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Re ML (Use of Skype Technology) [2013] EWHC 2091 (Fam)

Judgment explaining the circumstances in which Skype and related technologies might be usefully employed in family proceedings involving witnesses in remote locations.

Neutral Citation Number:  [2013] EWHC 2091 (Fam)
IN THE HIGH COURT OF JUSTICE
FAMILY DIVISION

Date: 18 July 2013

Before :

THE HONOURABLE MR JUSTICE PETER JACKSON
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Re ML (Use of Skype Technology)
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Helen Broughton (Morecrofts Solicitors) for the Applicants
Anne Thompson
(instructed by LHT Solicitors) for the Guardian
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JUDGMENT
Mr Justice Peter Jackson:

1. This judgment records the use made of Skype technology in two recent cases.

2. Last week I made an adoption order in relation to an 11-year-old girl of Tibetan Mongolian origin who had been brought to this country from Nepal by a British couple.  In a judgment given at the time, I explained why an adoption order was appropriate despite the restrictions that exist in relation to adoptions from Nepal.

3. Of note was the manner in which the parents' consent to the adoption was obtained and recorded. 

4. The child's parents, who have a number of other children and are now separated, live in poverty.  They were unable to care for their daughter, who went to live with her grandparents at the age of three, where she was mistreated.  The adopters, who have business in Nepal, found her on the street in 2007 in a pitiful state.  They arranged for her to be looked after and educated, but difficulties continued and in January 2011, they brought her to England on an education visa.  Since arriving here she has thrived and in due course an adoption application was issued.  All the appropriate procedural steps were taken, including notification of the Home Office.

5. The adopters stated that they had brought the child to England with the blessing of her parents, with whom they had had some contact over the years.  Mindful of cases in which enquiries have shown that children have been brought to this country with false histories, I directed that the parents should be contacted and offered the opportunity to give their consent.

6. CAFCASS understandably takes the view that it is not possible for a Children's Guardian to make these enquiries abroad.  The parties' efforts to advance matters through international social services (CFAB) or via the British Embassy in Kathmandu came to nothing.

7. The solution in this case was that the Guardian's solicitor engaged a local lawyer who speaks the parents' language.  Arrangements were made for the English court documents to be translated and sent to the lawyer.  The parents separately attended at the lawyer's office, where interviews took place.  These were viewed from England by the Guardian and the child's solicitor on Skype.  They were able to witness in real time the parents signing the consent forms by thumbprint, and photographs of the event were taken.  Had questions by the Guardian to the parents been necessary, they could have been asked.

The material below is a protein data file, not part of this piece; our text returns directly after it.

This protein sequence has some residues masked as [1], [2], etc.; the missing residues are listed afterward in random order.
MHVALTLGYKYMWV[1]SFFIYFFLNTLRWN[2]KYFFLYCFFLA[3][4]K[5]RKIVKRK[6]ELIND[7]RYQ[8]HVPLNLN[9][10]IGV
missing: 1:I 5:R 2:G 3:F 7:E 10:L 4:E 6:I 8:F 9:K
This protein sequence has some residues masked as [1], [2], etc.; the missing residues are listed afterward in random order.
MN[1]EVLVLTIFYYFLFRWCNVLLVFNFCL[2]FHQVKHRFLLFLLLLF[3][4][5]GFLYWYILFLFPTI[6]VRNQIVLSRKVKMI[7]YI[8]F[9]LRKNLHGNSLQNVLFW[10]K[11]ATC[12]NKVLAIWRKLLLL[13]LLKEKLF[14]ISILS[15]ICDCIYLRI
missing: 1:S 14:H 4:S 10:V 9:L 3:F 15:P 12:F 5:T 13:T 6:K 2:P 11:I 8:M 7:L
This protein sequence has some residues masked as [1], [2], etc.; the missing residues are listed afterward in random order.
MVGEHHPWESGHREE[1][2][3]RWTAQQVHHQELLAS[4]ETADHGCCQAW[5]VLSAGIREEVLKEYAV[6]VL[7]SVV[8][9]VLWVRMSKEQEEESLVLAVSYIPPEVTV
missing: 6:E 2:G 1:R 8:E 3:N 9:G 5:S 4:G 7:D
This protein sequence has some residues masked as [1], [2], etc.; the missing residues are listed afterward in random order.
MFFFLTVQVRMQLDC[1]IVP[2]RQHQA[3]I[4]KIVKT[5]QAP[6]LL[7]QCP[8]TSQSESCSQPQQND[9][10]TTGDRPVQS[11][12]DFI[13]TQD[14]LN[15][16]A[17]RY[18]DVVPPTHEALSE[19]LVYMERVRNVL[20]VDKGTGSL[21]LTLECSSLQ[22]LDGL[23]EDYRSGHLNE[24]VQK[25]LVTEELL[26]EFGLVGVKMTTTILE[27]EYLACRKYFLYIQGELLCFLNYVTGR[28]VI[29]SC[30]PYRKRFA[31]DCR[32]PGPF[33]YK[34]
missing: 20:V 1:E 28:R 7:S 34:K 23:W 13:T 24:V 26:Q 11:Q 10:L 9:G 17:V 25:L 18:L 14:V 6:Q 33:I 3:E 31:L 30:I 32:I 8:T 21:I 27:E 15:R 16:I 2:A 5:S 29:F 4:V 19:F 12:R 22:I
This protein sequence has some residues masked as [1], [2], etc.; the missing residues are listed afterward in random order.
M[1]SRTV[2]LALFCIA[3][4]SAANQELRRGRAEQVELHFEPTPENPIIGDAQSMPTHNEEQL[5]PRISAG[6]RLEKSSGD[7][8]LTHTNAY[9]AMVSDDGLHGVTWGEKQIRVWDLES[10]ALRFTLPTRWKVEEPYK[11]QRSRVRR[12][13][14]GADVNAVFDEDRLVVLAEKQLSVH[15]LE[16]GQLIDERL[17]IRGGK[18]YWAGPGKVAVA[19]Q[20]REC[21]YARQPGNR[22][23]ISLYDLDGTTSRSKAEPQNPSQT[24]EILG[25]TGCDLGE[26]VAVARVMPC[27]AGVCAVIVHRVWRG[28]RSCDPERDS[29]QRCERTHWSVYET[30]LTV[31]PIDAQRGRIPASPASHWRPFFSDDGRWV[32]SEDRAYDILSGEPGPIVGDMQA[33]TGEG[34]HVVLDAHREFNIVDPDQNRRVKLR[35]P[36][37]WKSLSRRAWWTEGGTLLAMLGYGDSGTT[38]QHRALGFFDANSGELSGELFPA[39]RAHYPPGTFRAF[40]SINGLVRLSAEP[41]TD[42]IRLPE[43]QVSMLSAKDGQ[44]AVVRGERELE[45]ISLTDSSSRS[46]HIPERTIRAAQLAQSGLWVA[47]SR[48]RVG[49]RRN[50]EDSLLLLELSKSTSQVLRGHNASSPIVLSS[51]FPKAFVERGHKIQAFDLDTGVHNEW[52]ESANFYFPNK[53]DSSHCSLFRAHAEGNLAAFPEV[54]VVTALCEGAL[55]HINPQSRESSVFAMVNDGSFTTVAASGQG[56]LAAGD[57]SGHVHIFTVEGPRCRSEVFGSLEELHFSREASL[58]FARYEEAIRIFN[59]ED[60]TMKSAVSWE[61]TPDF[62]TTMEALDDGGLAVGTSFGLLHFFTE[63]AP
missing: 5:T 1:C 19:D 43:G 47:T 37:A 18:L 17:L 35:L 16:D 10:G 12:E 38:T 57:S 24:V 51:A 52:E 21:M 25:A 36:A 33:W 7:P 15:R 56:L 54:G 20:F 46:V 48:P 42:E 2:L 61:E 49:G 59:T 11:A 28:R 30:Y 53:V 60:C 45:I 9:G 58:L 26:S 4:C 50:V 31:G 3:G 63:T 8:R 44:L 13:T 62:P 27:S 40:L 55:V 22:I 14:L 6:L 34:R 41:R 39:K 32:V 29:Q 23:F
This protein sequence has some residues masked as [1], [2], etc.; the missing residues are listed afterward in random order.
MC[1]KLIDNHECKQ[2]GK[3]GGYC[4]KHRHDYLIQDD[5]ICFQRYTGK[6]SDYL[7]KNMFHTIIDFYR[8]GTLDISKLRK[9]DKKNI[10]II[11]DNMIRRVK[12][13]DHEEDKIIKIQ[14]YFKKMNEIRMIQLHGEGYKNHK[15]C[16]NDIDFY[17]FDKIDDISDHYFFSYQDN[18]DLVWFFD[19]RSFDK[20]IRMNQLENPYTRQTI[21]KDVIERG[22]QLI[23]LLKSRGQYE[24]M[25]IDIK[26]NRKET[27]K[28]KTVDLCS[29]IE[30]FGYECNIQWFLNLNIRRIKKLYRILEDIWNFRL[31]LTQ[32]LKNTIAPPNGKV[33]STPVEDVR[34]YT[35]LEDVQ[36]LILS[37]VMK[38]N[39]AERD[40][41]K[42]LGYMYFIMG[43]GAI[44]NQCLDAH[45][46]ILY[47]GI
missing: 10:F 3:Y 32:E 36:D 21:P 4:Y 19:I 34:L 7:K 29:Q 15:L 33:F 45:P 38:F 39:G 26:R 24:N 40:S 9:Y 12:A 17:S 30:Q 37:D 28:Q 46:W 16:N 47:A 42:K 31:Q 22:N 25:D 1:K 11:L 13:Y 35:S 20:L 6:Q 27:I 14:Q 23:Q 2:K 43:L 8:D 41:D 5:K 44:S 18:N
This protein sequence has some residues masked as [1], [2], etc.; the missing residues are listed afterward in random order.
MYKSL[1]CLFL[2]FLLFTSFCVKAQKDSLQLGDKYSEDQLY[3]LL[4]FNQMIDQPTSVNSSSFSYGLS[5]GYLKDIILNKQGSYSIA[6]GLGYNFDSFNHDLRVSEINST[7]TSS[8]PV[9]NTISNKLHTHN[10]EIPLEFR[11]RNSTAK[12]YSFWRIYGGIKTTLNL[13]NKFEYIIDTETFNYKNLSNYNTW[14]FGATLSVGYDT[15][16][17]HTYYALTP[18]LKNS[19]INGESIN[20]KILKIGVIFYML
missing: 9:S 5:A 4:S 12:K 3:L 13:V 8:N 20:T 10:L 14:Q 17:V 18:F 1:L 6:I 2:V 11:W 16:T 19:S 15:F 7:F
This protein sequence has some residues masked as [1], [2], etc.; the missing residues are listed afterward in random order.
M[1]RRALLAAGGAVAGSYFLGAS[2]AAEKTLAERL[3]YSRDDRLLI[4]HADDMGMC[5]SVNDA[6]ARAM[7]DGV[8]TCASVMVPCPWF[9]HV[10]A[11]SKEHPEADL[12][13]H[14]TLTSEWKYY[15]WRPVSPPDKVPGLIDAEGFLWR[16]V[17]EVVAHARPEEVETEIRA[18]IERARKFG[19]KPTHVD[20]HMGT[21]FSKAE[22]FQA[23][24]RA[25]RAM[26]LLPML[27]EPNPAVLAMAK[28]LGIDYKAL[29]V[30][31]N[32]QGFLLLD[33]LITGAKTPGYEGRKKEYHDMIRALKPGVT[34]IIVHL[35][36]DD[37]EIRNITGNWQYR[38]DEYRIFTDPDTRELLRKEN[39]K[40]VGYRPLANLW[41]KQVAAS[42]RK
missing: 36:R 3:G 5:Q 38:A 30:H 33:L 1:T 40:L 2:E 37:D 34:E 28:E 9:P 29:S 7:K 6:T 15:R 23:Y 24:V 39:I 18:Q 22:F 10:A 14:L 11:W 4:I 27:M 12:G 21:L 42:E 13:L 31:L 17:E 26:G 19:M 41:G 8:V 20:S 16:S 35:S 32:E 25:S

8. This process satisfied me that the parents had freely and unconditionally consented to the adoption, and also that they had received no financial inducement.  It has also provided a record for the child of her parents' participation and support for an adoption that she very much wants.

9. The second example of the use of Skype is an application for relocation to Colombia: see [2013] EWHC 1295 (Fam) for the  judgment in that matter.

10. Evidence was required from a witness in Colombia.  She lived in a remote location with few options available to her in respect of video conference facilities.  The local university could not assist so a request was made by the applicant's solicitors to take evidence by Skype. 

11. I refused this application, as I have done in other circumstances.  The technology can be very effective for informal use, but does not lend itself to the court environment.  There are problems in everyone seeing and hearing the picture and in the evidence being recorded.  There are also issues about security.  I would not be willing to use this method if there was any alternative.

12. The difficulties were resolved by the solicitors for the applicant (Goodman Ray) identifying a process (in that case operated by a company called eyenetwork.com), who provide a bridge between the witness using Skype and the ISDN system in place at court.  This technology mediates between the systems and provides some protection against hacking.  The Skype-user is provided with a download allowing them to connect to the court's system. In addition to the program, the witness requires a PC, an internet connection, a webcam, a microphone and a mobile or landline number with which to contact the company for instructions via a multilingual team. 

13. The quality of the link was adequate.  The witness gave evidence for an hour at a cost of about £150.  The cost of a full ISDN link would have been in the region of £1200.  There is clearly the possibility of using this system in hearings involving witnesses in remote locations and in reducing the high international costs associated with ISDN.
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